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The Cowboys Number to Know: 4 (Week 15 at New York)

Or: why the Cowboys' defense is Super Bowl-caliber
By | |Danielle Parhizkaran/ / USA TODAY NETWORK

The Dallas Cowboys reached double-digit wins Sunday with their victory over the New York Giants, and barring some wildly unlikely scenarios, they’ve got the NFC East locked up. Seriously, FiveThirtyEight lists them with a “>99%” probability of winning the division. Things are looking great!

Well, mostly great. Dallas has somehow mutated away from the team with the high-powered, three-headed offense carrying a bad defense into the team that keeps winning on the back of a genuinely fun defense carrying a middling offense. This weekend continued that trend, and there’s one number (which you can probably guess) that sticks out as the story of this game: 4.

For the third consecutive week (and fourth time overall), the Cowboys’ defense netted four turnovers. The Patriots’ defense has generated at least four turnovers on three occasions this year, and no other team has done it more than twice. It’s not an easy thing to do, but when a team can take the ball away like that, it makes the task of winning a football game quite a bit simpler. When measured by Expected Points Added (EPA), the four turnovers (and the two fourth-down stops, to boot) all had a larger impact on the game than any play made by the Cowboys’ offense.

The second column here (WPA) is the Win Probability Added by Dallas, measured in percentage points. The first-quarter touchdown did have a bit more impact in that sense than the fourth-quarter turnovers when the game was already out of hand, but in general, it’s the turnovers that change the game.

Nearly half of the Cowboys’ points in this game came on drives immediately following turnovers. Heck, you could argue both touchdowns actually came off of turnovers as well—one after the Jourdan Lewis interception and one after a turnover on downs, both of which gave the Cowboys’ offense the ball inside the Giants’ 30-yard line. And, unfortunately, giving the offense the ball inside the 30 appears to be the only way to get this offense going these days.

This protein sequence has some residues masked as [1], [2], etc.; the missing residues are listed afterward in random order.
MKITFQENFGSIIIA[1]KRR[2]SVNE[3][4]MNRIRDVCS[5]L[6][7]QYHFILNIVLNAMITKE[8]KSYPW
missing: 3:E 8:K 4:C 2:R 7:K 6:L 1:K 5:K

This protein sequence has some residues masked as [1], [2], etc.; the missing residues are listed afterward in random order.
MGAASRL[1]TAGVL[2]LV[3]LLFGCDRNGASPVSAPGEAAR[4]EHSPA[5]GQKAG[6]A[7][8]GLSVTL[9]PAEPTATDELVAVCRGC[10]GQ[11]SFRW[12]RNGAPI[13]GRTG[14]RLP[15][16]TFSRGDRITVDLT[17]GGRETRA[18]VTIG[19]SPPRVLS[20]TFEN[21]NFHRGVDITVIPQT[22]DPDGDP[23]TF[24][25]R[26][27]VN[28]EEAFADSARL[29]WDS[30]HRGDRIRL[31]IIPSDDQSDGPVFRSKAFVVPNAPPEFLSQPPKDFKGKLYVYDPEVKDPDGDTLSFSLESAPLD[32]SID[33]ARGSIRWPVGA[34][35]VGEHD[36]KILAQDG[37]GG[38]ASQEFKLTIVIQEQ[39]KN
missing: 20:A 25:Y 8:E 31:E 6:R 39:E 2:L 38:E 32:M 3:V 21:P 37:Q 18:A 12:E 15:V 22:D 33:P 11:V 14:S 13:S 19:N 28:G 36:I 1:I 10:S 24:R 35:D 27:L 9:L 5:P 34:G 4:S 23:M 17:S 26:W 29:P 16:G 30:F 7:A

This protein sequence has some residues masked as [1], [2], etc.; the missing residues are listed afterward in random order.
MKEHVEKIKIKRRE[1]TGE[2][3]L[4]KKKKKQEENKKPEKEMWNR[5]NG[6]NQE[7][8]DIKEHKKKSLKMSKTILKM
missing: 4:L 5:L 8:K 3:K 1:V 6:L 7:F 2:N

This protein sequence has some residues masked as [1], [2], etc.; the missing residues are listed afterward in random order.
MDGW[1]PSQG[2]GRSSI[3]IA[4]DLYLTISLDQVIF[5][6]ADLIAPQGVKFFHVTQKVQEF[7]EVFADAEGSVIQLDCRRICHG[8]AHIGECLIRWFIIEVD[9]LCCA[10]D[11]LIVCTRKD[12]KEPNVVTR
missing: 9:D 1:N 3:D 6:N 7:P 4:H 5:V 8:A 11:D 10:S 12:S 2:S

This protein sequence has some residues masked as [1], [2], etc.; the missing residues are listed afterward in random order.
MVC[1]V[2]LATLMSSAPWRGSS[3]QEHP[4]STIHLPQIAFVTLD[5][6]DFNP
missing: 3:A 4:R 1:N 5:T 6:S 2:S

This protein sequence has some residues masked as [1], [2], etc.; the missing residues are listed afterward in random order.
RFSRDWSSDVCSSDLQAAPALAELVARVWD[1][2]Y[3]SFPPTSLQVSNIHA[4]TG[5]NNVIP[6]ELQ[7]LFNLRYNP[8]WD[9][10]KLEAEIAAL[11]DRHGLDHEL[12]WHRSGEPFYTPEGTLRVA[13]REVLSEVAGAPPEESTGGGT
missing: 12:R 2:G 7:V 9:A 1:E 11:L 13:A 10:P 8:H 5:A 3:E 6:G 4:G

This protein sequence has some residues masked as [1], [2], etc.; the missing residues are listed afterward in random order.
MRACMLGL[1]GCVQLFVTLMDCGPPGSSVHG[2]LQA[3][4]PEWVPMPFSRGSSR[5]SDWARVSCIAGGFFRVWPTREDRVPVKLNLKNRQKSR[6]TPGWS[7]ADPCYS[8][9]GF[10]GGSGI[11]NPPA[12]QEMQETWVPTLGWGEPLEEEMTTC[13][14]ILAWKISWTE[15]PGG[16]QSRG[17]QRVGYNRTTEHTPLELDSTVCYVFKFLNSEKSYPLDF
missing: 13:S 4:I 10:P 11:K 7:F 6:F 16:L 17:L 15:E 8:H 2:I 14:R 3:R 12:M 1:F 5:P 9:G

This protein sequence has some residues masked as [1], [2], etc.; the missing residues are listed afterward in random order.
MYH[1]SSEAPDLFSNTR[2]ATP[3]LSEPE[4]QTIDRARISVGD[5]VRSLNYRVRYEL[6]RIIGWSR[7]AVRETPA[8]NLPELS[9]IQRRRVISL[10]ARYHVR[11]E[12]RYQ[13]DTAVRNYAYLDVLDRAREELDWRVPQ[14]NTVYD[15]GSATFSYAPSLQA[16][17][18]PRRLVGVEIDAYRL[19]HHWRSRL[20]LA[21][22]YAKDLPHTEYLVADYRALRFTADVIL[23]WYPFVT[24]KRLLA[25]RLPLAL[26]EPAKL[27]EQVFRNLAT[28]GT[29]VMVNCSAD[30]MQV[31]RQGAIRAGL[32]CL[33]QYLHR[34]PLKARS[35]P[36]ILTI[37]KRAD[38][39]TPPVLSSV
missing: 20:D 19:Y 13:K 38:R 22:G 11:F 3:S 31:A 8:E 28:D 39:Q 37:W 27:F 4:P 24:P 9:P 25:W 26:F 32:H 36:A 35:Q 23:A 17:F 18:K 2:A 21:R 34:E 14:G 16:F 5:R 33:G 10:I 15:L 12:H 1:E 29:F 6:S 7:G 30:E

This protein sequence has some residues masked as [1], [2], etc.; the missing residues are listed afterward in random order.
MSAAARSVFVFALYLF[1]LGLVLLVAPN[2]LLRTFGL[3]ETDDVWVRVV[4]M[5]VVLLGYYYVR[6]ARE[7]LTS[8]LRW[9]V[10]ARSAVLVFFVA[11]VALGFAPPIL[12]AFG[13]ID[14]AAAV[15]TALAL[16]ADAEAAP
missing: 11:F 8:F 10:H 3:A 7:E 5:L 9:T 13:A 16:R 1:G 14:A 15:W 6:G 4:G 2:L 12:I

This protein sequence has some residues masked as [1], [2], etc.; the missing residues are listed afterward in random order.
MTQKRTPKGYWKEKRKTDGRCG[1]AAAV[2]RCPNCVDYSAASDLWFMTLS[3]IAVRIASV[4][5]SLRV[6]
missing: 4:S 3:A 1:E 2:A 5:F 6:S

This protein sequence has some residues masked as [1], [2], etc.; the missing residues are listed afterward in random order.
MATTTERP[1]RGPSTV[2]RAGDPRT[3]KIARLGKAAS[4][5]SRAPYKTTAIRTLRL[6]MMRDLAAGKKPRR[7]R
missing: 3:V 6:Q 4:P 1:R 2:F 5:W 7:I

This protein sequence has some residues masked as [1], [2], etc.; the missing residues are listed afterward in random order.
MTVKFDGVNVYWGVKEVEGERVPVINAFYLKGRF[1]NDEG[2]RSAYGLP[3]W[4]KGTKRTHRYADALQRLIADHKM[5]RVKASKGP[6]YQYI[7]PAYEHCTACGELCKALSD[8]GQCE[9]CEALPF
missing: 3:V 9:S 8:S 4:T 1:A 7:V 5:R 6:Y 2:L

The formula to win for Dallas has fundamentally changed in these past few weeks. Before the Week 7 bye, Dallas was scoring 34 points per game. From Week 8 on, that’s dropped all the way down to 24.5 points per game. This week, the Cowboys’ offense actually produced fewer yards per play than the Mike Glennon-led Giants (4.7 for Dallas vs 5.0 for New York). It’s a serious problem that doesn’t have a simple solution.

But the good news is that the defense has stepped up while the offense has floundered. There are two sides to a football game, and being great at either one can win a team some football games. And make no mistake about it, the Cowboys’ defense has been great. Since Week 8, Dallas has sported the second-best defense by EPA/play allowed, trailing only the Patriots. Their 18.4 points per game allowed ranks eighth in the NFL over that time frame. While it feels more noticeable of late, given the defense has had to make up for the offense more often than we might like, the truth is it’s produced phenomenal results all year long.